Dr. Stephanie Farrell

Dr. Stephanie Farrell

Principal Investigator (2015 – present)

Dr. Stephanie Farrell is Professor and Founding Chair of the Department of Experiential Engineering Education (ExEEd) at Rowan University (USA).  She is currently the 2018-19 President of the American Society of Engineering Education (ASEE) and was the 2016-2017 Chair of the ASEE Diversity Committee. Her research interests include inductive teaching in engineering, spatial visualization skills, and increasing participation of underserved groups in engineering.  Stephanie was the 2014-2015 Fulbright Scholar in Engineering Education at Dublin Institute of Technology (Ireland).  She has been honored by the American Society of Engineering Education (ASEE) with several teaching awards such as the National Outstanding Teaching Medal and the Quinn Award for experiential learning. 


Dr. Rocío C. Chavela Guerra

Co-Principal Investigator (2015 – present)

Dr. Rocío Chavela is Director of Education and Career Development at the American Society for Engineering Education (ASEE). In her role at ASEE she oversees a portfolio of externally funded projects to provide professional development opportunities for engineering faculty, and to convene expert groups to address current challenges in engineering education; additionally, she serves as staff liaison to ASEE’s Diversity Committee. Rocío holds a Ph.D. in Engineering Education from Purdue University, a B.S. and a M.S. in Chemical Engineering from Universidad de las Americas, Puebla (UDLAP) in Mexico. Prior to joining ASEE, she served as faculty at UDLAP, and Graduate Fellow at the National Academy of Engineering’s Center for the Advancement of Engineering Education. Rocío’s current efforts focus on engineering faculty and graduate student development, with particular emphasis on the adoption of evidence-based instructional practices.

Kelly Cross

Kelly Cross

Researcher (2017 – present)

Dr. Kelly J. Cross, Assistant Professor of Chemical Engineering at University of Nevada Reno, is a culturally responsive practitioner, researcher, and educational leader. She earned her BS in Chemical Engineering from Purdue University in 2007 and MS in Materials Science and Engineering from the University of Cincinnati in 2011. After completing the doctoral program in the Engineering Education department at Virginia Tech in 2015, Dr. Cross worked as a post-doctoral researcher with the Illinois Foundry for Innovation in Engineering Education at the University of Illinois at Urbana-Champaign (UIUC). Dr. Cross worked to redesign the curriculum through the NSF RED program in the Department of Bioengineering at UIUC. Dr. Cross has conducted workshops on managing personal bias in STEM and promoting inclusion in higher education. Her research interests include diversity and inclusion in STEM, identity construction, intersectionality, teamwork and communication skills, and educational assessment.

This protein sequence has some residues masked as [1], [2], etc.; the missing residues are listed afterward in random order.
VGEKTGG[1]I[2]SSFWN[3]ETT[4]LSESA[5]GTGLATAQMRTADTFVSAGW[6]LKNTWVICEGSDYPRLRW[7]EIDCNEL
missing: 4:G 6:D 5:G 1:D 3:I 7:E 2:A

Masayuki L. Sugie

M.A., Community Meta-Trainer (2015 – present)

Masayuki Sugie is a supervisor with the AmeriCorps National Civilian Community Corps, where he provides leadership and development to teams of young adults on service projects throughout the western United States. His education includes a B.S. in Chemical Engineering (Option in Microelectronics Processing and Materials Science), as well as an M.A. in Applied Ethics. His thesis, titled Toward a More Ethical Engineering: Four Habits of Highly Ethical Engineering Practice (2009), examined current and potential frameworks for ethical decision-making processes among engineering communities. His prior experience includes work in the education sector of Peace Corps Dominican Republic, where he focused on computer lab maintenance, computer literacy, and adult literacy. Additionally, he has a decade of experience in human relations facilitation, both as a facilitator and a facilitator trainer, as well as broad experience and involvement in LGBTQQIA student services and advocacy, civic engagement, and national service programs.



Dr. Christian Matheis

Community Meta-Trainer (2015 – present)